The Power of Community: How Randolph, AZ used its History to fight for its Future
- Open to the public
Photo by Eric Ledermann, courtesy of the Arizona Faith Network.
An IHR Desert Humanities Event
In 2021, the Salt River Project (SRP), the largest provider of water and electricity in Central Arizona, made public its proposal to more than double the size of a gas-fired power plant just south of Coolidge. The plant stood next to the small, unincorporated town of Randolph and its expansion would have surrounded the town with industries on three sides. Randolph’s residents, many of whom live near or below the poverty line, organized against the expansion to prevent SRP from significantly increasing the amount of environmentally hazardous products that emanate from their power plants. Remarkably, in the summer of 2022, the Arizona Corporation Commission voted against the expansion. For the town’s residents, it was a “David vs. Goliath” victory -- a stunning moment in the town’s unique history.
Randolph was settled in the 1930s by families who moved west from Texas, Oklahoma and Arkansas to pick cotton in the Gila River Valley. Most of the early settlers were Black and they built a close-knit community based solely around cotton production. By the early 1960s, at the height of the town’s growth, Randolph boasted thriving stores, bars, churches and gas stations. Mechanization of the cotton industry in the 1960s and ‘70s, however, resulted in high unemployment rates and an exodus that sent many to California. When heavily polluting industries arrived to replace cotton production in the 1980s and ‘90s, Randolph and its people struggled not only economically, but environmentally as well. Markers of ill health continue to plague the town. Today, many of Randolph’s residents are descendants of the original families who settled the town and some even live in homes constructed during Randolph’s earliest years. Few places with such a unique history exist in the West today.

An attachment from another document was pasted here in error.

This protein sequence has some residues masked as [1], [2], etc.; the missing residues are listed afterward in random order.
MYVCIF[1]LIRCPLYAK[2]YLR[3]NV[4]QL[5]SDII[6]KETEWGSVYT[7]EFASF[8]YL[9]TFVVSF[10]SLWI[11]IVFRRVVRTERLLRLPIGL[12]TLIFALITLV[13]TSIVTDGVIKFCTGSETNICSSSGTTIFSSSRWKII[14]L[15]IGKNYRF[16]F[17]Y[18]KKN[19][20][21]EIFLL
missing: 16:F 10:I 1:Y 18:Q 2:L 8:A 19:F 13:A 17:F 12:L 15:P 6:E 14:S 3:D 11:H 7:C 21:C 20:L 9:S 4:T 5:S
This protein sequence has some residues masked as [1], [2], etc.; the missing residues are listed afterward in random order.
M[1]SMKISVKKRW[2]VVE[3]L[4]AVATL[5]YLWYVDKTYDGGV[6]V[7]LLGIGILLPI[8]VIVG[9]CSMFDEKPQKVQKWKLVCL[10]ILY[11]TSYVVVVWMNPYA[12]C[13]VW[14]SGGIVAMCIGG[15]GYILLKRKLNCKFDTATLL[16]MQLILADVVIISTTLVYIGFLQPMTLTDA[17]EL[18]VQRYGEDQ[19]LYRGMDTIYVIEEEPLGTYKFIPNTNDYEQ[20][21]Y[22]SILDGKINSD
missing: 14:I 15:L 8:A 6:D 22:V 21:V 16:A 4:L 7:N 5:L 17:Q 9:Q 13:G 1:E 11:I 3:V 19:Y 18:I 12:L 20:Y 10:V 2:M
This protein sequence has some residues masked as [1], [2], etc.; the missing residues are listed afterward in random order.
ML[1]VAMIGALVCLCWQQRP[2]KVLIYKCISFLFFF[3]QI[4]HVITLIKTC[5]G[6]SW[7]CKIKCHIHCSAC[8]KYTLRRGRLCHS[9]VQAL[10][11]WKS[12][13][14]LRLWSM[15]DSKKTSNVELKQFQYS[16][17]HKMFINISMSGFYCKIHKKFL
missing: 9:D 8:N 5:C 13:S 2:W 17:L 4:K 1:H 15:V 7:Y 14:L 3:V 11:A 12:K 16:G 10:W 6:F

Hear from two of the town’s residents, Dorothy Wright and Ron Jordan, about their distinct place in Arizona history and how they used that community history to organize for their battle against a giant corporation. Steve Brittle, who has worked on environmental policy in Arizona for over 30 years and recently served as an advisor to Hon. Sandra Kennedy, will offer fascinating details about the case presented before the Corporation Commission last year. Rev. Dr. Warren Stewart, pastor of Phoenix’s First Institutional Baptist Church, will address the role of standing with communities like Randolph and helping them in their struggle against environmental injustice. Dr. Curtis Austin, an associate professor of History in the School of Historical, Philosophical and Religious Studies at Arizona State University, will moderate the discussion.
If you have memories of Randolph that you would like to share, trained staff will be at this event to record and catalogue oral histories.
Dr. Curtis Austin, associate professor of History, School of Historical, Philosophical and Religious Studies, ASU (moderator)
Dorothy Wright was born and raised in Randolph, AZ after her family moved from Arkansas to make a better life. She is a wife and a mother of 10 kids who also spent 17 years working in the CCA-Florence Correctional Center.
Ron Jordan is originally from Randolph, AZ, served in the U.S. Army, and eventually returned to Randolph to work with the Bureau of Indian Affairs
Rev. Dr. Warren Stewart, senior pastor of the First Institutional Baptist Church, Phoenix
Steve Brittle has over 30 years of experience in environmental and environmental justice issues in Arizona, and served as policy advisor for Corporation Commissioner Sandra Kennedy
Jason Bruner, Director, Desert Humanities Initiative
- Center for the Study of Religion and Conflict
- Arizona Interfaith Power and Light
- Arizona Faith Network
- School of Historical, Philosophical and Religious Studies (SHPRS)